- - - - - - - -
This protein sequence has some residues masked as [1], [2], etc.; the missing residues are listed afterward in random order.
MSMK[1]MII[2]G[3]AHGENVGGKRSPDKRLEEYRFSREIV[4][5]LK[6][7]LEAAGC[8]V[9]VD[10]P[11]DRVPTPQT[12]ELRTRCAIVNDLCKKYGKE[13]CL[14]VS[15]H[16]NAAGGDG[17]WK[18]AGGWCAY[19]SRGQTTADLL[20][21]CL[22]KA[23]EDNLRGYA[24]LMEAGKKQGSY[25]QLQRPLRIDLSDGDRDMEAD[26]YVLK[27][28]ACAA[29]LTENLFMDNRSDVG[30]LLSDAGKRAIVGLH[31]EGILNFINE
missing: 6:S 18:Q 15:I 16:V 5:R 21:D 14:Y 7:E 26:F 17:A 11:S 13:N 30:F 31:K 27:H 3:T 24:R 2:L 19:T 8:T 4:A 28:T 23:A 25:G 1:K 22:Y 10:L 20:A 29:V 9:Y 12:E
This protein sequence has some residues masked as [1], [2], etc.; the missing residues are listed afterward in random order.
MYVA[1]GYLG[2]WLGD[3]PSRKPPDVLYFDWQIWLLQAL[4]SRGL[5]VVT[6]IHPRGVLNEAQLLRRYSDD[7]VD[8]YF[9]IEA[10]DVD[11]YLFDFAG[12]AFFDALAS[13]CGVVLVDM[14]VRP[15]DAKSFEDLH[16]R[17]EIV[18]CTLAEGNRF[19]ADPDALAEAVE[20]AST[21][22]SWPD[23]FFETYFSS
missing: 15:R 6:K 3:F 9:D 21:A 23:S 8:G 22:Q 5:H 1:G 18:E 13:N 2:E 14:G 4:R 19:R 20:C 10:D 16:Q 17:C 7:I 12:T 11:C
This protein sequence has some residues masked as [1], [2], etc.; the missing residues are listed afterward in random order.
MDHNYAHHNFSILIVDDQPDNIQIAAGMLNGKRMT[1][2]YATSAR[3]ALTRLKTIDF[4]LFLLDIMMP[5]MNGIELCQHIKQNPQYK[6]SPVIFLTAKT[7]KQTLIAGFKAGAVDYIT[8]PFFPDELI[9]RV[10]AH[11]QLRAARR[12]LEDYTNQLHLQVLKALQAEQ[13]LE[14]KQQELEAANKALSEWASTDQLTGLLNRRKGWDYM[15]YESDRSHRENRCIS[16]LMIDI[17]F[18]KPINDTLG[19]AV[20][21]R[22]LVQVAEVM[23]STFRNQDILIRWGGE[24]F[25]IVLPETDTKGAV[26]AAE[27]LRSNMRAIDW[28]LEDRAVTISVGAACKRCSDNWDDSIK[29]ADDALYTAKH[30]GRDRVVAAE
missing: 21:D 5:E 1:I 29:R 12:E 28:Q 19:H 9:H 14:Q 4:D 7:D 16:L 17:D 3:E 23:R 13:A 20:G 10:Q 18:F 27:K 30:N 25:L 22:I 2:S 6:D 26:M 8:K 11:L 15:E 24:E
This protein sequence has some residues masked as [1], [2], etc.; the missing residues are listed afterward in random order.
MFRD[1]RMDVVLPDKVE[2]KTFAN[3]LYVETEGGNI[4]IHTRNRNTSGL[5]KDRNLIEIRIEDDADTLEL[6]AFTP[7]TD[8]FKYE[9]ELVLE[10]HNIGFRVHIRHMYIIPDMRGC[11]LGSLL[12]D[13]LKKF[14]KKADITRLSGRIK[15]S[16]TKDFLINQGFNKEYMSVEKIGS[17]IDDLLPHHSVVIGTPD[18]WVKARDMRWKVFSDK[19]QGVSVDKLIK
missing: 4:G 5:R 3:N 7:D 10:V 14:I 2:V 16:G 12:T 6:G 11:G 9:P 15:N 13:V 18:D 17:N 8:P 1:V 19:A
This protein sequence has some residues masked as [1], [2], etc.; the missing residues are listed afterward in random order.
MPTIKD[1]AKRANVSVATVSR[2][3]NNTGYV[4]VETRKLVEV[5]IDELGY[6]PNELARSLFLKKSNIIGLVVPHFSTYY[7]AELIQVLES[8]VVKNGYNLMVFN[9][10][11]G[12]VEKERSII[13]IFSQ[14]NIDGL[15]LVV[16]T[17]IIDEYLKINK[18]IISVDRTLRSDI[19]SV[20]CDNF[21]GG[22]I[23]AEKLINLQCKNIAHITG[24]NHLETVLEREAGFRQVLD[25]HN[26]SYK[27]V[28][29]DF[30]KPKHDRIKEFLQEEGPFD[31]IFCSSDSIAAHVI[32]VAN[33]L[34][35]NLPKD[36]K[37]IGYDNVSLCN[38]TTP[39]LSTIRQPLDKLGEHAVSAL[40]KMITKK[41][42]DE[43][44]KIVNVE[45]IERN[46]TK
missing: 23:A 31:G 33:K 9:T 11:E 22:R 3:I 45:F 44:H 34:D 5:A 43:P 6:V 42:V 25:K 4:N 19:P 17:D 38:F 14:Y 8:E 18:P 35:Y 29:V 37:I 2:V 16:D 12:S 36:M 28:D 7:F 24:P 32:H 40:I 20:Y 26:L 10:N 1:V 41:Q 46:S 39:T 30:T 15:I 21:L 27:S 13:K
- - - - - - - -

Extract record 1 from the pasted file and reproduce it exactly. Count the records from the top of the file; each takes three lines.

This protein sequence has some residues masked as [1], [2], etc.; the missing residues are listed afterward in random order.
MSMK[1]MII[2]G[3]AHGENVGGKRSPDKRLEEYRFSREIV[4][5]LK[6][7]LEAAGC[8]V[9]VD[10]P[11]DRVPTPQT[12]ELRTRCAIVNDLCKKYGKE[13]CL[14]VS[15]H[16]NAAGGDG[17]WK[18]AGGWCAY[19]SRGQTTADLL[20][21]CL[22]KA[23]EDNLRGYA[24]LMEAGKKQGSY[25]QLQRPLRIDLSDGDRDMEAD[26]YVLK[27][28]ACAA[29]LTENLFMDNRSDVG[30]LLSDAGKRAIVGLH[31]EGILNFINE
missing: 6:S 18:Q 15:I 16:V 5:R 21:D 14:Y 7:E 26:F 17:A 11:S 13:N 30:F 31:K 27:H 3:T 24:R 2:L 19:T 8:T 4:A 28:T 23:A 25:G 1:K 22:Y 10:L 20:A 29:V 9:Y 12:E